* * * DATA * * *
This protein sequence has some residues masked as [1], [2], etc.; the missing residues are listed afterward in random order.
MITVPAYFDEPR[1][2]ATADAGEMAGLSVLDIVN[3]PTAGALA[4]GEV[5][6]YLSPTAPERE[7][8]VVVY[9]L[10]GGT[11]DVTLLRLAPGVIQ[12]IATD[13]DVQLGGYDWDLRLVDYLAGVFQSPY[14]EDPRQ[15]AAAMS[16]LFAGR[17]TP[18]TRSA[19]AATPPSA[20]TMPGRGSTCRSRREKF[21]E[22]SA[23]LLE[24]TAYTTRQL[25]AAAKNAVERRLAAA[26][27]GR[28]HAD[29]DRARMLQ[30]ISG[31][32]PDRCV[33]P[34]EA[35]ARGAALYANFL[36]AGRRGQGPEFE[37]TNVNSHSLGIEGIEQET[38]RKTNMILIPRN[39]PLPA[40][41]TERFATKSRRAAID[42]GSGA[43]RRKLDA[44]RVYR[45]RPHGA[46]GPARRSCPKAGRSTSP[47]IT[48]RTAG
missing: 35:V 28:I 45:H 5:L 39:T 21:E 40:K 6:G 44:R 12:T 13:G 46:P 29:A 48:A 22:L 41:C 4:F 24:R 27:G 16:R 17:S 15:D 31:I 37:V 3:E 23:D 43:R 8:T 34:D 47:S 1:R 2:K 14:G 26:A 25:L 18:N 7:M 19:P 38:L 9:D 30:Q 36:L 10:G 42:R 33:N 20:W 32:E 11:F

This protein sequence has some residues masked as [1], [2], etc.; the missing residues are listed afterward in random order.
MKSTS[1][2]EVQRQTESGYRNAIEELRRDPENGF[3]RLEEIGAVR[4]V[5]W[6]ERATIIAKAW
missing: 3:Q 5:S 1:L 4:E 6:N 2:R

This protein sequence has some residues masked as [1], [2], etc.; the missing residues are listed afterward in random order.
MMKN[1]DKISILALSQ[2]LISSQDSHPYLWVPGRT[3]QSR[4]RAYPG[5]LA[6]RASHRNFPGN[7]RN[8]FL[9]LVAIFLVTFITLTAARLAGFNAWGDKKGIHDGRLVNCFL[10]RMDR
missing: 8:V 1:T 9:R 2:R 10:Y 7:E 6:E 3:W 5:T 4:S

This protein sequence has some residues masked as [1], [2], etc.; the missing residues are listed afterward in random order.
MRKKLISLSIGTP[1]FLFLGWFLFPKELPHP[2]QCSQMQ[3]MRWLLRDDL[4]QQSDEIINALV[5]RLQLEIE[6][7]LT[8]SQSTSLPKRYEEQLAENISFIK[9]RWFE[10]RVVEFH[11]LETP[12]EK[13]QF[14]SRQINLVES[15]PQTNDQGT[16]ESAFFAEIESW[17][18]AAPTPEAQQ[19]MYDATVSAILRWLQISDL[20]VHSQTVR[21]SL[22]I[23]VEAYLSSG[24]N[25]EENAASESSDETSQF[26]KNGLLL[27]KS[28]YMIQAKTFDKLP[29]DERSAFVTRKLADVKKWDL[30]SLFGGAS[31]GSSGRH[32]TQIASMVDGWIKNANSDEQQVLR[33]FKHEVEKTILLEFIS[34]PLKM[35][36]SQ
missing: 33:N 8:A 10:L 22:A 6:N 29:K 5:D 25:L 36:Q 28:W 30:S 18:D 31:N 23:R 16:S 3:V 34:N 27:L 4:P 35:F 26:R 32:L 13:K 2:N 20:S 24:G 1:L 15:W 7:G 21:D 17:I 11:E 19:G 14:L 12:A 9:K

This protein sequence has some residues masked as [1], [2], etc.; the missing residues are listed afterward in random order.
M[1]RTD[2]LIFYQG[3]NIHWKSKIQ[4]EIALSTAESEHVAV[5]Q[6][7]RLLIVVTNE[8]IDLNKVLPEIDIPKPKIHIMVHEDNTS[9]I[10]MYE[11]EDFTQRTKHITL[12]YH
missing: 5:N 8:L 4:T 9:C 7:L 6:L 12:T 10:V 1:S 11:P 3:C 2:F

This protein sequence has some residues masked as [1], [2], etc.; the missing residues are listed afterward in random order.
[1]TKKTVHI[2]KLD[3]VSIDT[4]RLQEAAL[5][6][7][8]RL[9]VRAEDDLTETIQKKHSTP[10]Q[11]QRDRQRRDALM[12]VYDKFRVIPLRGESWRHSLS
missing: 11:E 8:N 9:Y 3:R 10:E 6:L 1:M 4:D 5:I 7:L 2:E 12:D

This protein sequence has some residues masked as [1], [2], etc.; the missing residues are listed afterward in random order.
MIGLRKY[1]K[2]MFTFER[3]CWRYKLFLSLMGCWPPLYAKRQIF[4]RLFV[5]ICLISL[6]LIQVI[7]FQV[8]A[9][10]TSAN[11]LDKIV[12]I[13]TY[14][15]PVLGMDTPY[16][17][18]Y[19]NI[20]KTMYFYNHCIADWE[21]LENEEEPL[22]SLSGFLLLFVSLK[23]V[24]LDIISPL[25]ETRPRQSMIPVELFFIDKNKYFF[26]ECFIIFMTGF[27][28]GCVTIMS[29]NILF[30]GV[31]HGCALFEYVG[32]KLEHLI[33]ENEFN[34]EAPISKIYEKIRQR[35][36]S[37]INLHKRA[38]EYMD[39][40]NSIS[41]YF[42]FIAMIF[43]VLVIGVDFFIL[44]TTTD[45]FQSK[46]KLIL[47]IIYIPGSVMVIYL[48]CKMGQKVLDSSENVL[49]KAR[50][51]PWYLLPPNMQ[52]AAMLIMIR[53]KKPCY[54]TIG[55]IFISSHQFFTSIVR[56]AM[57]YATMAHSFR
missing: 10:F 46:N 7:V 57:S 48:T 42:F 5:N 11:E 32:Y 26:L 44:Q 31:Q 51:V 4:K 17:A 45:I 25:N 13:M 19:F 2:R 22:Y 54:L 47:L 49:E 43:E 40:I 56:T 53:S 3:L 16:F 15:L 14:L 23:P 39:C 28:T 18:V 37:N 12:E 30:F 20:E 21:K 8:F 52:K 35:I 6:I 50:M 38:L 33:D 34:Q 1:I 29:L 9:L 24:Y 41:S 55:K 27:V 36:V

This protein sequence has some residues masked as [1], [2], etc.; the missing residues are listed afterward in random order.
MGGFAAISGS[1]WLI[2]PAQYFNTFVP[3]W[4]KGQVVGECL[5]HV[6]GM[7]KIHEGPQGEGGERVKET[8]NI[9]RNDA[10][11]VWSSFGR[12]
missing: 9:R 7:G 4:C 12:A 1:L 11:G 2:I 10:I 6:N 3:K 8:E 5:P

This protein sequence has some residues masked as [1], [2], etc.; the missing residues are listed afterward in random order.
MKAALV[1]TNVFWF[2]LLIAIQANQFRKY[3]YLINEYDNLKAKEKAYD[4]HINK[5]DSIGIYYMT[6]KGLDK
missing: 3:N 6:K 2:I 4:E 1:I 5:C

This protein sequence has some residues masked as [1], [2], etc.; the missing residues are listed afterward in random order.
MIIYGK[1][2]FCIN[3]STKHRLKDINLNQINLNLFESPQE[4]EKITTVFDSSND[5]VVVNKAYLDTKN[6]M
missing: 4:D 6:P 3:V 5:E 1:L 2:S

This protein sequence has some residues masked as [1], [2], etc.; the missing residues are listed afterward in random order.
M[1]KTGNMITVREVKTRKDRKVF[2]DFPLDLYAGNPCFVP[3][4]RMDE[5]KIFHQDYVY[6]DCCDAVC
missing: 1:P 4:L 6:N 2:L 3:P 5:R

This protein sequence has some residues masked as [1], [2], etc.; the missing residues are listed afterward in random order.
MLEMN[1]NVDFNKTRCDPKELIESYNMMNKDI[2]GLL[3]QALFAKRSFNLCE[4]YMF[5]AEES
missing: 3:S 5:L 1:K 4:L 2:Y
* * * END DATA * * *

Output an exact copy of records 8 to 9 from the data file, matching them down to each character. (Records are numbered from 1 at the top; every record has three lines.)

This protein sequence has some residues masked as [1], [2], etc.; the missing residues are listed afterward in random order.
MGGFAAISGS[1]WLI[2]PAQYFNTFVP[3]W[4]KGQVVGECL[5]HV[6]GM[7]KIHEGPQGEGGERVKET[8]NI[9]RNDA[10][11]VWSSFGR[12]
missing: 9:R 7:G 4:C 12:A 1:L 11:G 2:I 10:I 6:N 3:K 8:E 5:P

This protein sequence has some residues masked as [1], [2], etc.; the missing residues are listed afterward in random order.
MKAALV[1]TNVFWF[2]LLIAIQANQFRKY[3]YLINEYDNLKAKEKAYD[4]HINK[5]DSIGIYYMT[6]KGLDK
missing: 3:N 6:K 2:I 4:E 1:I 5:C